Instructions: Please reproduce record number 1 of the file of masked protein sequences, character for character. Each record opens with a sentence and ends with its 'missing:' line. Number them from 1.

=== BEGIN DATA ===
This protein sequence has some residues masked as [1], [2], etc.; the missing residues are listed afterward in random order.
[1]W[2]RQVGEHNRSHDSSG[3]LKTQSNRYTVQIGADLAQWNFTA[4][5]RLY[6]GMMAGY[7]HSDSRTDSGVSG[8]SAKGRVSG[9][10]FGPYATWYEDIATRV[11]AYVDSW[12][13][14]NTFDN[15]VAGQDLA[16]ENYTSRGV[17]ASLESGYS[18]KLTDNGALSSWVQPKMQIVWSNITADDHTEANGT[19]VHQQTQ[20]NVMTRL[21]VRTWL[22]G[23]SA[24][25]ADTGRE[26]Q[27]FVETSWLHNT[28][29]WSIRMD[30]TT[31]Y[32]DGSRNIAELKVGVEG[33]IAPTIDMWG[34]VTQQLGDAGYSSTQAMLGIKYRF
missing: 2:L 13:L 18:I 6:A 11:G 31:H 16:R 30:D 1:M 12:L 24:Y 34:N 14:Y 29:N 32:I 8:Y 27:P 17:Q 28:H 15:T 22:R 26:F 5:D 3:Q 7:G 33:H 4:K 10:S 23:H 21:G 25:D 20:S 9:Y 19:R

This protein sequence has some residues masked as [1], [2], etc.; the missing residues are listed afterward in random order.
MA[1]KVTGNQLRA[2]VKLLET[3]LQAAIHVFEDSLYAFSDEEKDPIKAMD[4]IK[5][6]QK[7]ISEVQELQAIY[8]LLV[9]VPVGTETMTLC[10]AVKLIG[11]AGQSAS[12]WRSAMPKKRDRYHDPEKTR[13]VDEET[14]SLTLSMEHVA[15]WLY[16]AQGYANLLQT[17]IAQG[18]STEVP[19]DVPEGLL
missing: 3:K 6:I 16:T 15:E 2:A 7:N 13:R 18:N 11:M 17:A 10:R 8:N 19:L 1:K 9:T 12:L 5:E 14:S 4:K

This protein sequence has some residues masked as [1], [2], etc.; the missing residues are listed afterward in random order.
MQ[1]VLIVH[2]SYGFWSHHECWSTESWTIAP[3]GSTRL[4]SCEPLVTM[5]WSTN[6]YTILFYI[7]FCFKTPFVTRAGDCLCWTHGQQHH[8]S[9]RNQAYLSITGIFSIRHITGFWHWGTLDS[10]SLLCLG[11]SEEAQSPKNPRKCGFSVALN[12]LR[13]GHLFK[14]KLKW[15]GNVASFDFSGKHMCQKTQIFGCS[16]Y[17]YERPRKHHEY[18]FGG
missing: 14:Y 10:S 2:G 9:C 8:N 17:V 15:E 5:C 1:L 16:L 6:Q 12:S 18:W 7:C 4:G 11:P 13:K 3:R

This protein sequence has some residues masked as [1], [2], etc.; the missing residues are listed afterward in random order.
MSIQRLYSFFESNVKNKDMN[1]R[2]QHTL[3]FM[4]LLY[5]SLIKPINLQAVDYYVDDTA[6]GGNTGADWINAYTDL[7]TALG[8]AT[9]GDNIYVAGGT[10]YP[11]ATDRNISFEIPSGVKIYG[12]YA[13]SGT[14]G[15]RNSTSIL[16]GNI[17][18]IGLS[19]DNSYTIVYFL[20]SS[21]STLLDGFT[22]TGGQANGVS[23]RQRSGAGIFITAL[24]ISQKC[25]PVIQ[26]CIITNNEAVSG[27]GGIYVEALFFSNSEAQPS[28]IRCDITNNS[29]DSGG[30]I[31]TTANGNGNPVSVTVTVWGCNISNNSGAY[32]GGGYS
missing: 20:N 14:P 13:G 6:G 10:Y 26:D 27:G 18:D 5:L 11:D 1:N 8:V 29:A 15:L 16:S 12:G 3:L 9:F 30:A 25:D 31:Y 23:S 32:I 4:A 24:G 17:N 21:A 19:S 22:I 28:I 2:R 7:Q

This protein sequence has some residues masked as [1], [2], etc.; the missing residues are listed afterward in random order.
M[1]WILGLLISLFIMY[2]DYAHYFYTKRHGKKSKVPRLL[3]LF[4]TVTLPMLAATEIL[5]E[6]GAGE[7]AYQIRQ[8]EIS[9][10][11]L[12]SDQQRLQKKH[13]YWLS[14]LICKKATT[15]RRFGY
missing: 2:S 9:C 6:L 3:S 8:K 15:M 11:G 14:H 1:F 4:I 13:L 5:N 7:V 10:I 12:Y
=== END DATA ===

This protein sequence has some residues masked as [1], [2], etc.; the missing residues are listed afterward in random order.
[1]W[2]RQVGEHNRSHDSSG[3]LKTQSNRYTVQIGADLAQWNFTA[4][5]RLY[6]GMMAGY[7]HSDSRTDSGVSG[8]SAKGRVSG[9][10]FGPYATWYEDIATRV[11]AYVDSW[12][13][14]NTFDN[15]VAGQDLA[16]ENYTSRGV[17]ASLESGYS[18]KLTDNGALSSWVQPKMQIVWSNITADDHTEANGT[19]VHQQTQ[20]NVMTRL[21]VRTWL[22]G[23]SA[24][25]ADTGRE[26]Q[27]FVETSWLHNT[28][29]WSIRMD[30]TT[31]Y[32]DGSRNIAELKVGVEG[33]IAPTIDMWG[34]VTQQLGDAGYSSTQAMLGIKYRF
missing: 2:L 13:L 18:I 6:A 11:G 31:H 16:R 30:D 1:M 12:L 24:Y 34:N 14:Y 29:N 32:I 8:Y 27:P 17:Q 28:H 15:T 22:R 26:F 5:D 3:Q 7:G 33:H 4:K 10:S 23:H 21:G 25:D 20:S 9:Y 19:R